Mogalakwena in a post-Tlokwe world

27 November 2014

If you are a numbers nerd, by-election analysis is straightforward, because there’s lots of numbers. You can report the election results like a company report, full of gains and losses, or you can report it like a sports match, filled with heroic defenses and hard-won victories and lots of bloodletting.

It’s an exciting and dramatic approach to take, although it is prone to the over-egging and lily-gilding of most sports cliches. Often the real story is behind the frontline numbers. The official scoreline shows that the ANC retained all 13 wards in Mogalakwena on Wednesday and still enjoys an overwhelming majority in council. It doesn’t show that factionalism, violence and a disregard for the law are growing in municipal government.

To have to defend one ward in a municipality may be regarded as misfortune. To have to contest 13 wards back-to-back does suggest carelessness* or some other character flaw. The ANC had to defend 13 Mogalakwena wards because it effectively fired 13 ward councilors (along with nine PR councilors). In turn, it fired the councilors for voting with the opposition to remove the ANC mayor, Mr Tlhalefi Mashamaite.

Mr Mashamaite is accused of blowing a bunch of municipal money on his own personal bodyguards. A forensic report has recommended that he face criminal charges.

So where have we heard this story before, of factional fighting within the ANC and party mutiny by elected councilors rejecting an allegedly dirty appointee, followed by a mass expulsion of said mutineers by senior party structures, topped off with a clump of by-elections?

You guessed right: this time last year the same thing happened in Tlokwe. Back then the stakes were higher for the ANC: its council majority was lower and it lost a seat to a popular independent candidate. At the time, the party was at risk of losing one or two more wards.

Tlokwe was followed by Mbhashe in January, where another vote of no confidence in another ANC mayor led to another mass expulsion of councilors. The ANC’s majority was bigger in council,  so even though It lost two wards that time its control of the council was assured.

November 26 has the dubious honour of hosting by-elections in four dysfunctional municipalities. Aside from the expulsions in Mogalakwena, the municipalities of Inkwanca and Mooi Mpofana, and the district municipality of Ngaka Modiri Molewa were placed under administration by their respective provincial governments.

To recap, In these latest by-elections, two-thirds of the ward seats contested (plus all of the PR and DC40 seats) have been because of councils in crisis. Most of the elections on Wednesday were held because of political failures: failures of municipal governance, failures of internal party unity, and failures of legitimacy.

There are worrying factors that are starting to link these municipalities in crisis. These include: mayors that are not supported by their councils, evidence of corruption by top municipal officials, political factionalism, a disregard for legal decisions, and the use of violence by factional supporters.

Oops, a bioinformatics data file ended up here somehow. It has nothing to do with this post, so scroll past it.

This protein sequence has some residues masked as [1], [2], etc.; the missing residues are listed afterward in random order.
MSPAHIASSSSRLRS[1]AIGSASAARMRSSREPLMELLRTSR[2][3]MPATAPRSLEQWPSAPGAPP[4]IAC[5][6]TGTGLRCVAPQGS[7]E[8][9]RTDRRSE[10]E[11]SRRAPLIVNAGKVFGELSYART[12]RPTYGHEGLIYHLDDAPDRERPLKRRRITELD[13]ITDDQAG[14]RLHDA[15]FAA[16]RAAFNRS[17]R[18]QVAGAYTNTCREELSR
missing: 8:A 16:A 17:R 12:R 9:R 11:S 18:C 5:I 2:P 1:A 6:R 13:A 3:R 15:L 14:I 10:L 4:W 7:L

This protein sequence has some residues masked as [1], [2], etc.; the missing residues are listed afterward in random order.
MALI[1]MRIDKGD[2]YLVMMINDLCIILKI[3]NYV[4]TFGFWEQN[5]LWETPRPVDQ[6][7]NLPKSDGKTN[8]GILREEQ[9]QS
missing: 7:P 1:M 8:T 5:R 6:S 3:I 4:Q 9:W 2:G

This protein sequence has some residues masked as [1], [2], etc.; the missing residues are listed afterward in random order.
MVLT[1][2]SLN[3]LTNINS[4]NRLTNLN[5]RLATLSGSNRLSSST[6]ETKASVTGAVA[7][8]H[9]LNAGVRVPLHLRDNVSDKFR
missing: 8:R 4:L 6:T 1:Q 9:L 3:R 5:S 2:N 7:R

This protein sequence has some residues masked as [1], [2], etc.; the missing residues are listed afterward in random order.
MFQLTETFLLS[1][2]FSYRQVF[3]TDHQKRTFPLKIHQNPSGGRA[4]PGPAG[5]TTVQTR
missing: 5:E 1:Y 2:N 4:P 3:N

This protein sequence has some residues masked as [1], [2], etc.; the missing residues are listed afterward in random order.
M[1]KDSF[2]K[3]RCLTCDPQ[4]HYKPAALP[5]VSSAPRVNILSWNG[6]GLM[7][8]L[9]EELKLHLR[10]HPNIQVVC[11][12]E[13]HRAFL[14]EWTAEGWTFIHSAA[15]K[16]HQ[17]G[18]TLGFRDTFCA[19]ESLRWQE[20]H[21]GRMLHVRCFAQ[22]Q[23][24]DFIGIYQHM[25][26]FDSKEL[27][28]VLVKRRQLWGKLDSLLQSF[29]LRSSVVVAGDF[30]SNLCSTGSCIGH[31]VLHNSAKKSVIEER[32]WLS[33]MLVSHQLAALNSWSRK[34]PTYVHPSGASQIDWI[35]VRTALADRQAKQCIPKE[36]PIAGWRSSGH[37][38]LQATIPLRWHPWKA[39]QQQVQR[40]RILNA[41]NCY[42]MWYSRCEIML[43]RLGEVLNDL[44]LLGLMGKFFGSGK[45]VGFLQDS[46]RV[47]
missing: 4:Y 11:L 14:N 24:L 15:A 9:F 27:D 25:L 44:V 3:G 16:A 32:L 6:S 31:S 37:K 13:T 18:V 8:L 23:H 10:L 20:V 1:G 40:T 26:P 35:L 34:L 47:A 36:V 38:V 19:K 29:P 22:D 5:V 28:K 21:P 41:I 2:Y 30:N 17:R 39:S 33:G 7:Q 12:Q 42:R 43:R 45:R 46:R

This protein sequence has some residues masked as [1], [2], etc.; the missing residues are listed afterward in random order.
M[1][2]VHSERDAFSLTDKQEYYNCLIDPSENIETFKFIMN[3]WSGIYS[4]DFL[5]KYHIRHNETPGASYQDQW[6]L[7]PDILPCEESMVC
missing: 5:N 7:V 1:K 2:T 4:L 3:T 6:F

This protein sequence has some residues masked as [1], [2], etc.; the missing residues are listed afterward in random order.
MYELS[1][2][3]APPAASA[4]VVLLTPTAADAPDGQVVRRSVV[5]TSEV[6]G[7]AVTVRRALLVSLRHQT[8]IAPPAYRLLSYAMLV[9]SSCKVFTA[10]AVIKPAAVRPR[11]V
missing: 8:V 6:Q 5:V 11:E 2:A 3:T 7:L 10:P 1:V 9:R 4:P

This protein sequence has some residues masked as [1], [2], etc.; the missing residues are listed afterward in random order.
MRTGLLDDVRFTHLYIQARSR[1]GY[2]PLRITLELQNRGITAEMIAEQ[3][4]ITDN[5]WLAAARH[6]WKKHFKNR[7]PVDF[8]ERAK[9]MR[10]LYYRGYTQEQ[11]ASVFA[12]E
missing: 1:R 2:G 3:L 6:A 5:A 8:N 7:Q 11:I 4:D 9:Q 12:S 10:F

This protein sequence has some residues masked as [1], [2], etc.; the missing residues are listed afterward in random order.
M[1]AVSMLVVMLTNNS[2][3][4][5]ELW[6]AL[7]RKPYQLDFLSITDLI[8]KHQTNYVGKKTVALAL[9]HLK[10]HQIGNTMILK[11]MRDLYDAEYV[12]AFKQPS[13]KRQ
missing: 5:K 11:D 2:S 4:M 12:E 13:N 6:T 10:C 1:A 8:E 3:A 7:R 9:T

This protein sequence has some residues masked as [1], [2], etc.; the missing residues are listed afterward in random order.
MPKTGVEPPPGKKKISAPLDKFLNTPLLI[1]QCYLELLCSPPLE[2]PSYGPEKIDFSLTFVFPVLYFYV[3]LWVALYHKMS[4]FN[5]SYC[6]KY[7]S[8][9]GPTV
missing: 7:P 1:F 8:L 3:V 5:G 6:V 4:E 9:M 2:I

At the time of the Tlokwe elections there was speculation of whether other municipalities would face these internally-engineered problems. One article was particularly prescient, identifying the Ngaka Modiri Molewa district and other North-West municipalities as particularly vulnerable.

Still, most of the analysis remains focused on whether these by-elections are good or bad for the ANC or the opposition, far less energy is spent picking through what all these things mean for the municipalities and their residents.

Maybe it’s because we accept that by-elections are not held because there is a need to replace a non-performing councilor with a performing one. There is little to no correlation between the site of a particular by-election and the performance of that particular ward councilor. Councilors cross the floor, are expelled by their parties, resign or die in office. They are never fired or recalled by their constituents.

Ward by-elections are dominated by political parties and our only chance at direct elections becomes another process that involves the courts, the police and a series of negotiations behind closed doors. It’s not surprising that our analysis is focused on party rivalries and power balances. If your role in representative government is reduced to that of spectator, you start to seek out the spectacle.

Meanwhile, the problems in some municipalities are growing so big that they can’t be contained behind closed doors. The ‘business unusual’ of untouchable mayors and rogue councilors is being normalised with every by-election of wholesale councilor posts. Some of the scary shit that is happening on a national scale is happening locally also: police officers in Parliament are being echoed by police officers  in municipal offices.

It could get worse before it gets better. There’s normally a spike in municipal protests in the year before a general municipal election, and 2015 could mirror the events of 2010 and 2005.

It isn’t productive to scaremonger for no reason, but election analysis that’s just by the numbers won’t do much to improve the performance of this council or that. The growth in by-elections is a warning sign and a symptom of the sickness in municipal government.

*apologies to Oscar Wilde


One thought on “Mogalakwena in a post-Tlokwe world

  1. Pingback: Nquthu by-elections: so many parties fighting so hard for such small spoils. | paul berkowitz

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